With regards to abuse against women, Assistant Attorney General of the Criminal Division of the Department of Justice Lanny Breuer said “whether it be 1 in 5, 1 in 4, 1 in 10,” it is “simply shocking” and “unacceptable.”
Breuer visited Penn Monday for the “Collaborating to Combat Violence” event as part of a five-person panel that presented and discussed issues surrounding violence against women and how Penn’s various groups are addressing the topic.
While most panel members were Penn-based, Breuer participated as a representative of the Department of Justice’s March Madness Tour, an initiative developed to increase awareness of the roles of federal, state, local and university institutions to prevent acts of violence. Eight Department of Justice representatives will be visiting 11 schools across the country throughout the month, including Harvard, Brown and Stanford Universities.
The Department of Justice “approached us to be one of their tour stops since we are recipients of a three year Department of Justice grant, and because we have been actively engaged in violence prevention,” Penn Women’s Center Violence Prevention Educator Jessica Mertz wrote in an e-mail.
Throughout the event, panel members discussed their roles in preventing and raising awareness of sexual, dating and other forms of female-targeted violence.
Breuer spoke about how “the federal government has an important role,” but emphasized that the “government alone can’t stop violence on college campuses.”
Vice President for Public Safety Maureen Rush, Education and Training Coordinator of Women Against Abuse Azucena Ugarte, former One-in-Four President and College senior Joshua Pollack and Abuse and Sexual Assault Prevention founder and College junior Liat Fleming-Shemer made up the rest of the panel, providing for an “inter-generational panel of distinguished guests,” according to Vice Provost for University Life Valarie Swain-Cade McCoullum.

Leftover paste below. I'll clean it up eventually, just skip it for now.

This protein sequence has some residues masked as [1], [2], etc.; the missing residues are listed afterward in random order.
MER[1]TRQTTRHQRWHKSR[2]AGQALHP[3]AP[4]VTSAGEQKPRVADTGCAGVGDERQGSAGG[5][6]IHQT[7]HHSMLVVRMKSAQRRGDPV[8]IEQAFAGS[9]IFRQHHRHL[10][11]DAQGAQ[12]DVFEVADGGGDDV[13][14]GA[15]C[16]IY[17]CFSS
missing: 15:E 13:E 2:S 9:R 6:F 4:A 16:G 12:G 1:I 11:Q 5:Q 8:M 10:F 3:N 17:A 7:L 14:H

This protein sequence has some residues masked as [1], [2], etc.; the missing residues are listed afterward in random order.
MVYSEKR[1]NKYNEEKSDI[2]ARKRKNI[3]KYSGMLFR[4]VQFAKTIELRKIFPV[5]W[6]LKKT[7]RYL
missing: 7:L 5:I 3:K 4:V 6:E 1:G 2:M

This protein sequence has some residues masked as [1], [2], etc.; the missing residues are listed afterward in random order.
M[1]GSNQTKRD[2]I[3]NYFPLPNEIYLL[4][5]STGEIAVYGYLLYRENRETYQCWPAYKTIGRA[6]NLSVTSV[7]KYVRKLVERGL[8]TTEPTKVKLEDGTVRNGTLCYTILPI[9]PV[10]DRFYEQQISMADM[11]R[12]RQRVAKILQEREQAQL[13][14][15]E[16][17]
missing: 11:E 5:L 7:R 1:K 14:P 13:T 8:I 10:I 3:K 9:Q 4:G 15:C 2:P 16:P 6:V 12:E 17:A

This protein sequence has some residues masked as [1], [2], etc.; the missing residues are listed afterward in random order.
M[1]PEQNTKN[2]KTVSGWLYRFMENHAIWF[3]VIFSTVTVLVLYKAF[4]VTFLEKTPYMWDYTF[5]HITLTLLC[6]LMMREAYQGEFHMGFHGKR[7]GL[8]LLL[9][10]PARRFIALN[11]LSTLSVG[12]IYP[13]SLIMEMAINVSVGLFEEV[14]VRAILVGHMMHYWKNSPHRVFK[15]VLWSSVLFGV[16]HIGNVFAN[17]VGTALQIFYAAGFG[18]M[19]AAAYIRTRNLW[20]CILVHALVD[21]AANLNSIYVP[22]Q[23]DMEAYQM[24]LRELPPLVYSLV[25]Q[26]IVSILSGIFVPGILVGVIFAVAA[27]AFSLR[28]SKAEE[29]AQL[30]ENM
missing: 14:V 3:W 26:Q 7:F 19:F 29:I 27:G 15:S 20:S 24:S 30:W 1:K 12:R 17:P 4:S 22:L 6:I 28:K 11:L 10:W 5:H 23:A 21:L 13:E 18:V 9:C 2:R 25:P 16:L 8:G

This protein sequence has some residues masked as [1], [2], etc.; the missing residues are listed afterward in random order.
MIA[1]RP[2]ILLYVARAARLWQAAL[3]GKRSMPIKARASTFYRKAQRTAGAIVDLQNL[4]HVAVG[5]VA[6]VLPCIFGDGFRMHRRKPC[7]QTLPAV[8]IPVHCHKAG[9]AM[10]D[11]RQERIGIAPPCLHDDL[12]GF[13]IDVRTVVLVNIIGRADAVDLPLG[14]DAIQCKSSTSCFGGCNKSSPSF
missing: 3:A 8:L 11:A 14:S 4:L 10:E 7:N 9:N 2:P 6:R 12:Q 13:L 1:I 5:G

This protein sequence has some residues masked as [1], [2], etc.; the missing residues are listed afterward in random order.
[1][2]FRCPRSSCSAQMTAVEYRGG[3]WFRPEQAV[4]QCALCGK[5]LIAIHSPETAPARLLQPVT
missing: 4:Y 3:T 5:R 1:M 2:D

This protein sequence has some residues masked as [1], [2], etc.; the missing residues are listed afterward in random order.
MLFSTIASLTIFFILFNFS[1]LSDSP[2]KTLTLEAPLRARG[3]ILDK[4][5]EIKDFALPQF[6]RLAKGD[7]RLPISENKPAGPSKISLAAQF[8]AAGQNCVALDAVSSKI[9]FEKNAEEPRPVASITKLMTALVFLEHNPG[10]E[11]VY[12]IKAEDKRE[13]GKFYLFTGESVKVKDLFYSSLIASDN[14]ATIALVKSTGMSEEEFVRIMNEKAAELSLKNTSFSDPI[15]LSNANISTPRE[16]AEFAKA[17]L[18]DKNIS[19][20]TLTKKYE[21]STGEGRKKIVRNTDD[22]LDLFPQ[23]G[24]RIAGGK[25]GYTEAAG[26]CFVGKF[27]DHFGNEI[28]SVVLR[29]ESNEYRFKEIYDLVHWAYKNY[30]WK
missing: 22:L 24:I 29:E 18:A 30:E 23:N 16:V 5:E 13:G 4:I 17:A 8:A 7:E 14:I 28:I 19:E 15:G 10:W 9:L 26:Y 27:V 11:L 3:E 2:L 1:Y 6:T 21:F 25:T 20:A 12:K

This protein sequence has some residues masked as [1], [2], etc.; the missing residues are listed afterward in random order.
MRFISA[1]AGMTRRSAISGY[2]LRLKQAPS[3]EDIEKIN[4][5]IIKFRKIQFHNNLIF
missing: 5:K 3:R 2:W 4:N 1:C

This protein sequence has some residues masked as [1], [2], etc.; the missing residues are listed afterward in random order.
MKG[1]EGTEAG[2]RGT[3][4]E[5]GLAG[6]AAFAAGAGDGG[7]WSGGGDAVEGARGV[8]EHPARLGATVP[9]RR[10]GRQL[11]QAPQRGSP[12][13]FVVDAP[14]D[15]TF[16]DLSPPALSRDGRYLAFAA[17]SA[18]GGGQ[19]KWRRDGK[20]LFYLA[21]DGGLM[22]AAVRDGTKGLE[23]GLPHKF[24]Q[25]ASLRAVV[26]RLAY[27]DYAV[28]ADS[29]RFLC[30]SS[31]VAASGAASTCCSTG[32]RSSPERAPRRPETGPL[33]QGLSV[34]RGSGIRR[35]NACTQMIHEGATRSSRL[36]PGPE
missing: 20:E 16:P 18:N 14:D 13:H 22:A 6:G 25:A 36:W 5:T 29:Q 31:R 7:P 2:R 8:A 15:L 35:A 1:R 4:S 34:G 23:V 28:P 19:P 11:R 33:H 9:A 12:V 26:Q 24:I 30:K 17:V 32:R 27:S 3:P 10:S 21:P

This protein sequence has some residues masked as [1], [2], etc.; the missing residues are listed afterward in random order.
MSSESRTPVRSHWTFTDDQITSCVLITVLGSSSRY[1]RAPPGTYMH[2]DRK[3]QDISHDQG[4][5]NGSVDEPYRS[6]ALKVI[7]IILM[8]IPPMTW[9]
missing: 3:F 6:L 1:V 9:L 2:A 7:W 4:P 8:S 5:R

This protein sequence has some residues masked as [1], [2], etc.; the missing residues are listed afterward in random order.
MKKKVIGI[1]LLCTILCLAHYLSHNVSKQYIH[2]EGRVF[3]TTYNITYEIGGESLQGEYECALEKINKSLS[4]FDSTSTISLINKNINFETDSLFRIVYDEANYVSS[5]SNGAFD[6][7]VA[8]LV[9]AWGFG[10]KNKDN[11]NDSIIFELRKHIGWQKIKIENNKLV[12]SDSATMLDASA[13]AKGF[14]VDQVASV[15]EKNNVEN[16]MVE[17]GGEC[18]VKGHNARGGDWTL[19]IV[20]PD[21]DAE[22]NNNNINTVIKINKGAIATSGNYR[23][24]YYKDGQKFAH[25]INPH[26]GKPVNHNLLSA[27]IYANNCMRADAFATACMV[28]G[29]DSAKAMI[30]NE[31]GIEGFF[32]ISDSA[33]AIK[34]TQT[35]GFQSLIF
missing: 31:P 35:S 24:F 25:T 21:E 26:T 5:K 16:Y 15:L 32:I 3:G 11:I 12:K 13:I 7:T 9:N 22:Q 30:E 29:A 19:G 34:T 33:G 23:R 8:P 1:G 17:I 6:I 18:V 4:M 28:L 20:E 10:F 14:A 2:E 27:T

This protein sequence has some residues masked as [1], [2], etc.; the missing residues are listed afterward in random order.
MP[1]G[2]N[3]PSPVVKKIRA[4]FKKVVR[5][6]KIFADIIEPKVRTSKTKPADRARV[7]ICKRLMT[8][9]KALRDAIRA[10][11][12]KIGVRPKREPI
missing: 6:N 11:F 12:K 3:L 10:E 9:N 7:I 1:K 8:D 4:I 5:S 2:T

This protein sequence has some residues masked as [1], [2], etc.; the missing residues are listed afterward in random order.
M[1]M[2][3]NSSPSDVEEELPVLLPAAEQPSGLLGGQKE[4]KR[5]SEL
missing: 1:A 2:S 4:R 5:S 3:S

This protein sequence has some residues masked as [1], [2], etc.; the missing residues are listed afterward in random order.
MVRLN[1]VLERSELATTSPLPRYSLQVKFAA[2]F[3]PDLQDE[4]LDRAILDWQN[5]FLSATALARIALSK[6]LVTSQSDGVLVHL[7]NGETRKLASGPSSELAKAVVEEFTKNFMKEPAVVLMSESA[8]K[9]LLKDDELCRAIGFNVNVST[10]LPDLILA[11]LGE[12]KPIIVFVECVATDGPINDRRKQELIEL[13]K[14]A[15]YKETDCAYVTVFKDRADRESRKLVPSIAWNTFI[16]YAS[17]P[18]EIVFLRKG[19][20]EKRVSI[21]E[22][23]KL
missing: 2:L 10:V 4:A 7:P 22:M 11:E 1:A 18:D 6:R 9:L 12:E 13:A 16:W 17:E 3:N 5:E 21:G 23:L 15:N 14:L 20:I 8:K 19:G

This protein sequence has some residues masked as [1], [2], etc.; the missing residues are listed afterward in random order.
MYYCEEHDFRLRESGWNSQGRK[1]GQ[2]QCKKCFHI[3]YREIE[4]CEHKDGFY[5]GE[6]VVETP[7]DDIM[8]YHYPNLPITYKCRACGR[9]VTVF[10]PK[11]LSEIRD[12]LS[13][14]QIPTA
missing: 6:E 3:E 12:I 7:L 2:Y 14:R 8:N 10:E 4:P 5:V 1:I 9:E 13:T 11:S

“The event spoke to the wonderful collaborative efforts from the federal to the student level,” Fleming-Shemer said.
Mertz explained that the Penn Women’s Center, along with the Office of Alcohol and Other Drugs, the Division of Public Safety and VPUL, collaborated in planning the event.
From Women Against Abuse’s legal services, domestic violence shelters and a 24-hour hotline to One-in-Four’s presentations across campus intended to “get guys to understand their own behavior,” the panel covered a wide range of resources available to students.
College senior Rachel Squire found it “reassuring” to see that “there are so many different parts of the Penn community that really do care about this.”
According to Pollack, the event was “effective,” particularly because it “didn’t try and hide that abuse and assault still goes on and that there is still work to be done.”
There will be more events on the topic in the future, Mertz wrote, including Take Back the Night, an annual event hosted by ASAP set to take place on April 8.
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